Compound in Apples Inhibits E. coli O157:H7

A compound that is abundant in apples and strawberries inhibits the highly pathogenic E. coli O157:H7 biofilms while sparing a beneficial strain of E. coli that also forms biofilms in the human gut, according to a paper in the December 2011 issue of the journal Infection and Immunity.

 

Transcriptome analysis revealed that the compound, called phloretin, suppresses toxin and other genes involved in O157:H7 pathology and biofilm formation. And in a rat model of colitis, phloretin, reduced colon inflammation and body weight loss. “Phloretin has a triple biological activity as an antioxidant compound, a biofilm inhibitor, and an anti-inflammatory agent,” says corresponding author Jintae Lee of Yeungnam University, Gyeongsan, Korea.

 

E. coli O157:H7 causes hemorrhages in the intestine. To date, no effective therapy for O157:H7 biofilms has been found. Biofilms generally are notoriously resistant to antimicrobial therapy. So in the study, Lee screened a dozen flavonoids, including phloretin, for their ability to inhibit these biofilms. “We found that phloretin markedly reduced E. coli O157:H7 biofilm formation on abiotic surface and human colon epithelial cells, while phloretin did not harm commensal E. coli K-12 biofilms,” says Lee. Commensal E. coli can actually fortify the human immune system, he says.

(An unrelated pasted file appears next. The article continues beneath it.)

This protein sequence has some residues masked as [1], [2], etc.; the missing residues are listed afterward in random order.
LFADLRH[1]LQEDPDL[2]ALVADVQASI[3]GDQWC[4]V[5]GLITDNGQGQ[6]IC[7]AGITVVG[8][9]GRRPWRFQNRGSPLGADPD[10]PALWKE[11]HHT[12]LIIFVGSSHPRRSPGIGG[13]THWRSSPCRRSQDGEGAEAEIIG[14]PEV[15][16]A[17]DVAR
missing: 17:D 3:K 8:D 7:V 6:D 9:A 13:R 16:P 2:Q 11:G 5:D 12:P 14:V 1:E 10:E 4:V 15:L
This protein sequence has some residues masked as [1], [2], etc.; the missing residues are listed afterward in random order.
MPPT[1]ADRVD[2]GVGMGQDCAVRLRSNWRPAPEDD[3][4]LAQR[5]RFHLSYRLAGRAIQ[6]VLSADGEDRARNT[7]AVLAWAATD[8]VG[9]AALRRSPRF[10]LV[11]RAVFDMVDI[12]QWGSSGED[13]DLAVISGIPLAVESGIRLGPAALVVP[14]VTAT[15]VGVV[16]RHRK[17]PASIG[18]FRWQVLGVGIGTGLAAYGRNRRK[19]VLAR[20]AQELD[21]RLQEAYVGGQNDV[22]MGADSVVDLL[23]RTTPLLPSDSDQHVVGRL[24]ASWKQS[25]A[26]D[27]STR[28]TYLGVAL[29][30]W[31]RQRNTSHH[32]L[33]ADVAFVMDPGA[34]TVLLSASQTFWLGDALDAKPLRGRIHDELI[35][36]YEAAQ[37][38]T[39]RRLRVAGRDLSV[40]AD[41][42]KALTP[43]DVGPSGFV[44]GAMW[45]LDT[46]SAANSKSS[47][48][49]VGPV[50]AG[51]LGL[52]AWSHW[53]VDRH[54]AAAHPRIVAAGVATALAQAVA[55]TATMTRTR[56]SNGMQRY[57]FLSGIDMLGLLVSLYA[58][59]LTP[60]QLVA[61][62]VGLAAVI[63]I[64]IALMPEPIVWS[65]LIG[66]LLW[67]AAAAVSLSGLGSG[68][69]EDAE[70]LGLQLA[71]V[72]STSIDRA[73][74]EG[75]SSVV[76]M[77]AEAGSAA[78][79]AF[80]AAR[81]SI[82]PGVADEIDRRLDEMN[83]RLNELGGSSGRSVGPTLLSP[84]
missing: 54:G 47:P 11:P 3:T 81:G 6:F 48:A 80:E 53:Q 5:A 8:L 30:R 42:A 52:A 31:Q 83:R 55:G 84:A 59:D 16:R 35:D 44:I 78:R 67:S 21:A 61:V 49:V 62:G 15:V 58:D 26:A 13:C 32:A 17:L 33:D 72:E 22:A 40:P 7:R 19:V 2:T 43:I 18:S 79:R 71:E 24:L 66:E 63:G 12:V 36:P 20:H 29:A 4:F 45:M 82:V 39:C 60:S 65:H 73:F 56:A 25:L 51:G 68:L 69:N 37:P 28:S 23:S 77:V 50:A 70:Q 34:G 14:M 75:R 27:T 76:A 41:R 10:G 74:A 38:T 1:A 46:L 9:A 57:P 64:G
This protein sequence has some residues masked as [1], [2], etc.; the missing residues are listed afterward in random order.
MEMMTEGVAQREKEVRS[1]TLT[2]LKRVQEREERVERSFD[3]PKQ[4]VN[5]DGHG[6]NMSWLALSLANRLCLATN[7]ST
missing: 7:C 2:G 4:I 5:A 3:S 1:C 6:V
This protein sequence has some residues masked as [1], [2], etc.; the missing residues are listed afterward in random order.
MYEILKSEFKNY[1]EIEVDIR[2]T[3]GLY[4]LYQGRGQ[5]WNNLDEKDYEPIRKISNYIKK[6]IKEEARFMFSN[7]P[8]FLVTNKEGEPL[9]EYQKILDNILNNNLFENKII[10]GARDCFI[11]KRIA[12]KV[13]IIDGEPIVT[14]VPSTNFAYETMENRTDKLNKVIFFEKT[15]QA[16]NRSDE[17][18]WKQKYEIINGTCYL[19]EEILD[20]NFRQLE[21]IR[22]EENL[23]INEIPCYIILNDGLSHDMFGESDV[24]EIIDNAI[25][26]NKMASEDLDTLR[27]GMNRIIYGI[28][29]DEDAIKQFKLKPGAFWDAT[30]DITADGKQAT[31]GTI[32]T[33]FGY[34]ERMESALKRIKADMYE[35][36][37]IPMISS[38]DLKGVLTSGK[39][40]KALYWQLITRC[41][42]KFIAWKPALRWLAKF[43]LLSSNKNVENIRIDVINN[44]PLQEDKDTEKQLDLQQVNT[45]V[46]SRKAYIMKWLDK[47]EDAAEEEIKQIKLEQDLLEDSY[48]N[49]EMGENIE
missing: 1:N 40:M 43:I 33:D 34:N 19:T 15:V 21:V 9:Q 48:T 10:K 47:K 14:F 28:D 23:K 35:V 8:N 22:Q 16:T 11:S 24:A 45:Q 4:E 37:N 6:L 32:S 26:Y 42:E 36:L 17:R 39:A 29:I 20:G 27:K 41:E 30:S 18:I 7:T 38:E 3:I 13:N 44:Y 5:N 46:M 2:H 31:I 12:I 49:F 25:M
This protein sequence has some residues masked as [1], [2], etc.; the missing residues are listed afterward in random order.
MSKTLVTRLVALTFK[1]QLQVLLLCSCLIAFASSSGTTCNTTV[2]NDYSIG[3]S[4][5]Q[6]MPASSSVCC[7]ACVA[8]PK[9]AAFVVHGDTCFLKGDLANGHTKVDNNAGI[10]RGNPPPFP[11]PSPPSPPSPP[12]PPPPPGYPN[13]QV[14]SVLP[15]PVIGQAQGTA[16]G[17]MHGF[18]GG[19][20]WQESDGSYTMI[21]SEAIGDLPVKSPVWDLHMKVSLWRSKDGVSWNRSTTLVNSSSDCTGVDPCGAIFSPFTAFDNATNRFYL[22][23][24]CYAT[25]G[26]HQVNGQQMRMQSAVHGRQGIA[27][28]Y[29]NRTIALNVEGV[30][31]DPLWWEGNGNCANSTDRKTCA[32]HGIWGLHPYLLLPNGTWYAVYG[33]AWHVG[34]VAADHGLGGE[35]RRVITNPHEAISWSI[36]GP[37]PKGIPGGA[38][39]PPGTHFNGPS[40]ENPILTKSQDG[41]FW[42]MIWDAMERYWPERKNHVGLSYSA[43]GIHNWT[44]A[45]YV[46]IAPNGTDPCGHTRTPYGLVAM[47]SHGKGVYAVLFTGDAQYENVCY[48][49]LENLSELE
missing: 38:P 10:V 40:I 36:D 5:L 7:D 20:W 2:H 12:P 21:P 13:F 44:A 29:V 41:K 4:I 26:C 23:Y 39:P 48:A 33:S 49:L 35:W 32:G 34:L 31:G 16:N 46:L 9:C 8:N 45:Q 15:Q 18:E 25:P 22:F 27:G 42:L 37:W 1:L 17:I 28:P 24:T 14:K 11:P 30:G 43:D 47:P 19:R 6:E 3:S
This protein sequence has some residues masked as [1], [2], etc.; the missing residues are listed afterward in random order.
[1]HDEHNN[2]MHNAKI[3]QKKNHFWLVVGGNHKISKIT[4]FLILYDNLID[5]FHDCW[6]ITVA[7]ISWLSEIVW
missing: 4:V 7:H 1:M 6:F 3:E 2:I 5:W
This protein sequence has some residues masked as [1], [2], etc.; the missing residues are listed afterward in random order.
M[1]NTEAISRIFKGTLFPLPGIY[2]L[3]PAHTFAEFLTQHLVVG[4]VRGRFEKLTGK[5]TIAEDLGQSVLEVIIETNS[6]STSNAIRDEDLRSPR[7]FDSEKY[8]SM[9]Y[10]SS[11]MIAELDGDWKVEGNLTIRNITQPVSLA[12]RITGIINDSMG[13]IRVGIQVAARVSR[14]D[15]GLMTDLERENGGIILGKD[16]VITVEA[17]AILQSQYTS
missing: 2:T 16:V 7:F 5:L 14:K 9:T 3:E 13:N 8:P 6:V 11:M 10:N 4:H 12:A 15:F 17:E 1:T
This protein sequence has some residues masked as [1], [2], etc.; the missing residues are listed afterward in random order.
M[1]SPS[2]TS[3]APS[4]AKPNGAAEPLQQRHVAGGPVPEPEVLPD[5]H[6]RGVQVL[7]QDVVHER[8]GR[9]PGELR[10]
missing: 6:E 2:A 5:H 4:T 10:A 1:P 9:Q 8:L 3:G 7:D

In addition to its anti- E. coli O157:H7 biofilm activity, phloretin “accounts in part for the antioxidant capacity of apples, and it also shows anti-inflammatory activity,” says Lee. “This study suggests that phloretin in apples could reduce the risk of E. coli O157:H7 infection and intestinal inflammation.”

 

“This study demonstrated for the first time that phloretin, a natural flavonoid, is a nontoxic inhibitor of enterohemorrhagic E. coli O157:H7 biofilms, but does not harm commensal E. coli K-12 biofilms,” Lee writes. “Also, importantly, our results confirmed that phloretin shows anti-inflammatory properties in both the in vitro and in vivo inflammatory colitis models.  The effect of phloretin was noticeably more pronounced than that of the conventional [inflammatory bowel disease] drug 5-aminosalicylic acid.”

 

(J.-H. Lee, S.C. Regmi, J.-A. Kim, M.H. Cho, H. Yun, C.-S. Lee, and J. Lee, 2011. Apple flavonoid phloretin inhibits Escherichia coli O157:H7 biofilm formation and ameliorates colon inflammation in rats. Infect. Immun. 79:4819-4827.)

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